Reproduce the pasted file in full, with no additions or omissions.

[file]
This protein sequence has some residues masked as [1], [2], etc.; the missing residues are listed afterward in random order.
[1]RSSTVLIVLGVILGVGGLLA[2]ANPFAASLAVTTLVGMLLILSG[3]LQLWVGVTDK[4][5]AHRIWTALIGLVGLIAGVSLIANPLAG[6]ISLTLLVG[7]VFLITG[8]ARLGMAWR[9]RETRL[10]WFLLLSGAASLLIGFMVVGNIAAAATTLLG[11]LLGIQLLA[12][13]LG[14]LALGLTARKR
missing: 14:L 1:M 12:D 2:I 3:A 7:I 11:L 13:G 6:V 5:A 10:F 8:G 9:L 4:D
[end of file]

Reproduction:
This protein sequence has some residues masked as [1], [2], etc.; the missing residues are listed afterward in random order.
[1]RSSTVLIVLGVILGVGGLLA[2]ANPFAASLAVTTLVGMLLILSG[3]LQLWVGVTDK[4][5]AHRIWTALIGLVGLIAGVSLIANPLAG[6]ISLTLLVG[7]VFLITG[8]ARLGMAWR[9]RETRL[10]WFLLLSGAASLLIGFMVVGNIAAAATTLLG[11]LLGIQLLA[12][13]LG[14]LALGLTARKR
missing: 14:L 1:M 12:D 2:I 3:A 7:I 11:L 13:G 6:V 5:A 10:F 8:G 9:L 4:D